Assassins, an often despised as either virtually useless or game ruining class. Well now I have one in my party and frankly I don't like the old rules at all. This here is my completely new rules hack of the Assassin. They are specialist thieves who focus on poison, murder and fast one-on-one melee combat. Yes, they are like ninjas. So far the assassin being played in my campaign under these rules has not created imbalance, or more specifically, any imbalance she creates is caused by some amazing stat rolls (See previous post re: Nell) and the core AD&D/LLC rules on statistics bonuses.
|Gravrilo Princip, Assassin - Photographer unknown|
An assassin's favorite means of killing are sudden strikes from behind or poison. Assassins can kill a "human-type" target in one blow if they attack a target that doesn't know they are there or isn't expecting it. They must roll to hit normally for this, though bonuses or penalties to hit may be in order depending on circumstance. For example if an Assassin stole up on a distracted guard moktar, the assassin could kill on a hit. Since the guard was dozing I'd give a +2 to hit, but since the player has said they want to kill silently I'd also add a -1 penalty. I might give general penalties against trying to assassinate moktars anyway, as I bet they have a great sense of smell.
Assassins can use poison on their weapons safely. They must make an Int roll to prepare and apply the stuff (with bonuses/penalties depending on materials/time/equipment). It's not usually as deadly as freshly injected monster poison so it only does an additional 1d6 per level of the assassin on a successful hit (save for no damage), Assassin's poison wears off a weapon after a successful use, and if the assassin failed to brew or apply it properly it has no effect, which the assassin won't know until they hit. The amount of poison an Assassin can brew is also limited by level - to 2 per level (+1 per HD of the monster that the Assassin has harvested poison from perhaps? - give at least one player an excuse to tangle with poisonous creatures).
In combat assassins always fight dirty, backstabbing for 3 times normal damage at + 1 to hit. They also excel at dismantling single humanoid opponents and score critical hits (in melee) on not only a 20, but on any roll higher then 20 minus 1 per level (though never less than 15) assuming that the roll would otherwise hit. This only works when they are facing a single opponent. For each other enemy within striking distance of the Assassin (or missile armed) they lose one point of that bonus - these enemies don't even have to be attacking the Assassin, just cluttering the fighting space, just distracting the Assassin from finding weak spots. I haven't decided if these critical hits are only on a natural '20' or if strength and weapon modifiers help determine the critical. If modifiers work, than suddenly Strength becomes an important stat for Assassins, and a +1 short sword is a more useful weapon.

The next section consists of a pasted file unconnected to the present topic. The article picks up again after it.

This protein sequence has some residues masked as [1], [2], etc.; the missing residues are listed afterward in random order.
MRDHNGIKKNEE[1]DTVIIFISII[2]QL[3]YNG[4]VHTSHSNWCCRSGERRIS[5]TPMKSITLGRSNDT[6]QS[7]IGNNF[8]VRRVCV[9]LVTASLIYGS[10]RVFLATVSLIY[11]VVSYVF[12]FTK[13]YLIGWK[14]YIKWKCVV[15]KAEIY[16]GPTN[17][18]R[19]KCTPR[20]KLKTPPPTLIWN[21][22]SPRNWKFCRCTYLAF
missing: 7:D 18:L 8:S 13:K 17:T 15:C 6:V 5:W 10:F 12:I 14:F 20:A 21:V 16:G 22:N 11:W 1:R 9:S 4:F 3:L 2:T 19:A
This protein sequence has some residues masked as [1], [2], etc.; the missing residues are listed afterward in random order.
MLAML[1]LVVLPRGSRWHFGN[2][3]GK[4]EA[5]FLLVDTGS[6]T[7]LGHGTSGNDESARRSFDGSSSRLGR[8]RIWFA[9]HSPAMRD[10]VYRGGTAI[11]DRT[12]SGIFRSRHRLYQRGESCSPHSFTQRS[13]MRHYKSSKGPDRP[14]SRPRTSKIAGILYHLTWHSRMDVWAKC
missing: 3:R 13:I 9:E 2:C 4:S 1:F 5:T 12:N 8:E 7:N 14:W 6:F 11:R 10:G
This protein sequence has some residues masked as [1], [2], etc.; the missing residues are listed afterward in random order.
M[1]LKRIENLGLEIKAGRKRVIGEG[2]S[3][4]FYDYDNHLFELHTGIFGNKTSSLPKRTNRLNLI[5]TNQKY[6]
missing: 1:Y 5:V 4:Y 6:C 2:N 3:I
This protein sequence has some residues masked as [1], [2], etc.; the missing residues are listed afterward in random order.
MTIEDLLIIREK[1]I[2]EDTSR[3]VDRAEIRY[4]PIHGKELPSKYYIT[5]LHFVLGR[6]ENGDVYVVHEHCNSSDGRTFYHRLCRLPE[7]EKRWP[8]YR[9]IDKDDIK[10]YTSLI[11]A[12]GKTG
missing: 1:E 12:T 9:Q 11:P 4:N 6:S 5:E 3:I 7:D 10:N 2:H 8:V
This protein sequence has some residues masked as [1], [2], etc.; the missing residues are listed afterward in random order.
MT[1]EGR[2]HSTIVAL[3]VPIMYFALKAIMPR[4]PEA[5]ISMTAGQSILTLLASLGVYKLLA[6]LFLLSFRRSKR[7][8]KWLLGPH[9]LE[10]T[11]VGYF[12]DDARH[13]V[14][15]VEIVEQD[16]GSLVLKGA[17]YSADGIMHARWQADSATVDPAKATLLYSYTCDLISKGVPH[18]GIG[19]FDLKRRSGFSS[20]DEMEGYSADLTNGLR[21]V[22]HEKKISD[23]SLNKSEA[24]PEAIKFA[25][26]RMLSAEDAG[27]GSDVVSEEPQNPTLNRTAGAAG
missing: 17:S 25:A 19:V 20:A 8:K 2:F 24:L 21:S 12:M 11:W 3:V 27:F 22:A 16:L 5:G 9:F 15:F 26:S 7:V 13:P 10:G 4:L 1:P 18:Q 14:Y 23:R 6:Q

Example: Our assassin above above fails to kill the sleeping guard, and must battle a suddenly very alert moktar. The Assassin is third level, so fighting the lone guard he will score a critical hit on a 17 or higher. This, in addition to striking with his poisoned short sword for a hefty 4D6 on the first successful blow. Luck isn't with our assassin though and after the first round the moktar's roars have wakened it's pals, a pair of whom run into range throwing their hand axes at the assassin. This round he does manage to score a hit, rolling a 17, which would normally be an 8D6 critical, but since he's busy trying to dodge axes and worrying about his back it is not a critical, though a 19 or 20 still would have been.
|Carlos the Jackal, Assassin - photographer, Interpol|
These rules have not yet imbalanced play after several sessions. Sure Nell tends to take down an enemy quick if she burns her poison resources, but that's akin to a spell - a few times per session way to eliminate an enemy. Assassin melee abilities are also impressive only in the abstract. First, even if she get critical hits more often, an assassin will be much easier to hit and kill than anyone else in the front line, and will likely prefer missile weapons (without class bonuses). Second, monsters travel in groups and hence added critical hit chances are limited by the number of opponents in a typical monster fight. Finally there are surely NPC assassins out there to bedevil the players - they're mostly working for criminal, revolutionary and cult organizations.
This was a really useful post; it gives me more ways to warn PCs against poison use--not that I have a specific objection apart from not really wanting to dink with poison overmuch.ReplyDelete
Your blog in general is fulsome entertaining!
Jayson, glad you like my maundering. Not sure what warning I have encouraged - but my Assassin rules are based around the idea that really the only folks dinking with poison should be Assassins, and since the rule in LLC (an abbreviation that just reminds me of work too much) and AD&D are silly complex I use my 1d6/level. I think it scales well and is nasty, but not over powerful. I do let the victims save vs. poison though.ReplyDelete